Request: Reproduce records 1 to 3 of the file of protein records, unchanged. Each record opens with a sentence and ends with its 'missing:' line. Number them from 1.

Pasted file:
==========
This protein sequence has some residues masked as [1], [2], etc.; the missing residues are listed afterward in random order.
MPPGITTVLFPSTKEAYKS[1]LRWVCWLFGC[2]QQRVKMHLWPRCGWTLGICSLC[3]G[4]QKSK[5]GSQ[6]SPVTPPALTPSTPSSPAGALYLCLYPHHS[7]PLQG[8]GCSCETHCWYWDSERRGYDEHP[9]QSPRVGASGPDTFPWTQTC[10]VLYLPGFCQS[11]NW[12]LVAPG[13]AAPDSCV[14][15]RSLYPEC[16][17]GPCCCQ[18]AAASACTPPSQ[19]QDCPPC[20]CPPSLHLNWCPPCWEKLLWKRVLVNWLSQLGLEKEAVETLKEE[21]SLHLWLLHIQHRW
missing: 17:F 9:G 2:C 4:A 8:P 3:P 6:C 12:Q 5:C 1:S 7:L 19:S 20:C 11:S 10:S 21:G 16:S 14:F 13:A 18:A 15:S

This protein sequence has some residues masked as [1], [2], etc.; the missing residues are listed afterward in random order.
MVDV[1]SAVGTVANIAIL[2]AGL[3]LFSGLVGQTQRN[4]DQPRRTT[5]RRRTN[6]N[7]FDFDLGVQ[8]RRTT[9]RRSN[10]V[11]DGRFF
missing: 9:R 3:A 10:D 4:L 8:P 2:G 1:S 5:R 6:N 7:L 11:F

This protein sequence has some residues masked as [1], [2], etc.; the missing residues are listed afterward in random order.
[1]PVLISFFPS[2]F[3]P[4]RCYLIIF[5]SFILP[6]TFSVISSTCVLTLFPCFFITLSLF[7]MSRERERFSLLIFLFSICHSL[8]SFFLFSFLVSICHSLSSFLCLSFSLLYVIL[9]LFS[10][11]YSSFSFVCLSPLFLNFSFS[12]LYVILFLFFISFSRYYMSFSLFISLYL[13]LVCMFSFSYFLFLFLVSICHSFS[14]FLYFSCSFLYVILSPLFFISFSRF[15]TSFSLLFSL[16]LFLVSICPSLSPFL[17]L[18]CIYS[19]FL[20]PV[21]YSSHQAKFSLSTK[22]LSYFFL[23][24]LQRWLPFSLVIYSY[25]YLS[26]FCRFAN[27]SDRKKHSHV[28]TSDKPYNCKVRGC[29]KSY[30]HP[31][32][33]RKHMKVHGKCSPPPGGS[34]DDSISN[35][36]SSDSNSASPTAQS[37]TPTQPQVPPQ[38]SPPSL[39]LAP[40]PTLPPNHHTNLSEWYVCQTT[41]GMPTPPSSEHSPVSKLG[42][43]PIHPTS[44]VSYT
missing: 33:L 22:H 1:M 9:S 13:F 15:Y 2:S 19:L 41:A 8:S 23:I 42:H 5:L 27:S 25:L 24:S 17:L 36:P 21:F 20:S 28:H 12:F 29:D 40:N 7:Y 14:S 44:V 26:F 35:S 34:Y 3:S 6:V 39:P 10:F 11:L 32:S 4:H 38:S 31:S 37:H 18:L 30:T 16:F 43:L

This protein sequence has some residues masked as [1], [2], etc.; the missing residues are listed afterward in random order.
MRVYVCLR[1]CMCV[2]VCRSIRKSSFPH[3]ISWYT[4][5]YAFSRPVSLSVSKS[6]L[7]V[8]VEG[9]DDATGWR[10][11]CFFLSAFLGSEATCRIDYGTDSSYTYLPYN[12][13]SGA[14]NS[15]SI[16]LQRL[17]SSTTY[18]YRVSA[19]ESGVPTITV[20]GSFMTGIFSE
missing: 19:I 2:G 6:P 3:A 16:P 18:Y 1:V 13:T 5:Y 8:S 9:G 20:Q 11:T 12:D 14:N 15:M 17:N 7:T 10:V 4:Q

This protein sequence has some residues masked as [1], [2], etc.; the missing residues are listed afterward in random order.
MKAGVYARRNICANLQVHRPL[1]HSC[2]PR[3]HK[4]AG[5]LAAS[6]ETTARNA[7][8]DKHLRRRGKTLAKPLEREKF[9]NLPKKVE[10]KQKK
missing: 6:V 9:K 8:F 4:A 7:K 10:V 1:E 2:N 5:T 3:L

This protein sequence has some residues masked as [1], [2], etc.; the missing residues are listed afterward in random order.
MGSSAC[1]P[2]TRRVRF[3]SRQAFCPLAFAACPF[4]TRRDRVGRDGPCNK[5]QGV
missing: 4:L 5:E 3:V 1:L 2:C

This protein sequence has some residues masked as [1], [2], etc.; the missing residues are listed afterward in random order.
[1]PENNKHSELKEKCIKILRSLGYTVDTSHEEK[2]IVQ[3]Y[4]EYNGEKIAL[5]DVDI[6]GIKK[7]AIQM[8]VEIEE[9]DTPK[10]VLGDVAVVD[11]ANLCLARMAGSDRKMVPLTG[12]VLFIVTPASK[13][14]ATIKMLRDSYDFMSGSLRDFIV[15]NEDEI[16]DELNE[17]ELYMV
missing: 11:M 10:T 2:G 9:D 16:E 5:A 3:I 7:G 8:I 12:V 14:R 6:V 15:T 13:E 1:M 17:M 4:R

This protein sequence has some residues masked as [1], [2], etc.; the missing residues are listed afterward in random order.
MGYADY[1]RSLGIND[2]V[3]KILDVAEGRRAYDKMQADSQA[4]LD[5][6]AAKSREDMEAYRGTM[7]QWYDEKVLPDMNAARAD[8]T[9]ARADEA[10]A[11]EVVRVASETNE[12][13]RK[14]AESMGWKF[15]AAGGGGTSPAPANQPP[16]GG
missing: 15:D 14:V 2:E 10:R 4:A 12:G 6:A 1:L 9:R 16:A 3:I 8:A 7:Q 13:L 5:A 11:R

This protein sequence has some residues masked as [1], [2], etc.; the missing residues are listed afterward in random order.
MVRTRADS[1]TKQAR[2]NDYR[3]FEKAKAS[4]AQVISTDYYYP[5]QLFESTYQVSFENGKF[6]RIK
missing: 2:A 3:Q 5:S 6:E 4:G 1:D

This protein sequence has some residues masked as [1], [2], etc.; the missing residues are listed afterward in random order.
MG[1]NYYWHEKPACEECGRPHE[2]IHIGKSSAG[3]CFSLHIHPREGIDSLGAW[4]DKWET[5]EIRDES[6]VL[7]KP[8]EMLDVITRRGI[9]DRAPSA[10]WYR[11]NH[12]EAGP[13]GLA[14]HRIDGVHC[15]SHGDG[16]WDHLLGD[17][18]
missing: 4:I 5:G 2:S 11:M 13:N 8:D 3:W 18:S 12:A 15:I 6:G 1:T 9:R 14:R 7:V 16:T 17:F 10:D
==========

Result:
This protein sequence has some residues masked as [1], [2], etc.; the missing residues are listed afterward in random order.
MPPGITTVLFPSTKEAYKS[1]LRWVCWLFGC[2]QQRVKMHLWPRCGWTLGICSLC[3]G[4]QKSK[5]GSQ[6]SPVTPPALTPSTPSSPAGALYLCLYPHHS[7]PLQG[8]GCSCETHCWYWDSERRGYDEHP[9]QSPRVGASGPDTFPWTQTC[10]VLYLPGFCQS[11]NW[12]LVAPG[13]AAPDSCV[14][15]RSLYPEC[16][17]GPCCCQ[18]AAASACTPPSQ[19]QDCPPC[20]CPPSLHLNWCPPCWEKLLWKRVLVNWLSQLGLEKEAVETLKEE[21]SLHLWLLHIQHRW
missing: 17:F 9:G 2:C 4:A 8:P 3:P 6:C 12:Q 5:C 1:S 7:L 19:S 20:C 11:S 10:S 21:G 16:S 14:F 13:A 18:A 15:S

This protein sequence has some residues masked as [1], [2], etc.; the missing residues are listed afterward in random order.
MVDV[1]SAVGTVANIAIL[2]AGL[3]LFSGLVGQTQRN[4]DQPRRTT[5]RRRTN[6]N[7]FDFDLGVQ[8]RRTT[9]RRSN[10]V[11]DGRFF
missing: 9:R 3:A 10:D 4:L 8:P 2:G 1:S 5:R 6:N 7:L 11:F

This protein sequence has some residues masked as [1], [2], etc.; the missing residues are listed afterward in random order.
[1]PVLISFFPS[2]F[3]P[4]RCYLIIF[5]SFILP[6]TFSVISSTCVLTLFPCFFITLSLF[7]MSRERERFSLLIFLFSICHSL[8]SFFLFSFLVSICHSLSSFLCLSFSLLYVIL[9]LFS[10][11]YSSFSFVCLSPLFLNFSFS[12]LYVILFLFFISFSRYYMSFSLFISLYL[13]LVCMFSFSYFLFLFLVSICHSFS[14]FLYFSCSFLYVILSPLFFISFSRF[15]TSFSLLFSL[16]LFLVSICPSLSPFL[17]L[18]CIYS[19]FL[20]PV[21]YSSHQAKFSLSTK[22]LSYFFL[23][24]LQRWLPFSLVIYSY[25]YLS[26]FCRFAN[27]SDRKKHSHV[28]TSDKPYNCKVRGC[29]KSY[30]HP[31][32][33]RKHMKVHGKCSPPPGGS[34]DDSISN[35][36]SSDSNSASPTAQS[37]TPTQPQVPPQ[38]SPPSL[39]LAP[40]PTLPPNHHTNLSEWYVCQTT[41]GMPTPPSSEHSPVSKLG[42][43]PIHPTS[44]VSYT
missing: 33:L 22:H 1:M 9:S 13:F 15:Y 2:S 19:L 41:A 8:S 23:I 42:H 5:L 27:S 25:L 24:S 17:L 36:P 21:F 20:S 28:H 12:F 29:D 40:N 7:Y 14:S 44:V 26:F 35:S 34:Y 3:S 6:V 39:P 10:F 11:L 32:S 4:H 38:S 31:S 37:H 18:L 30:T 16:F 43:L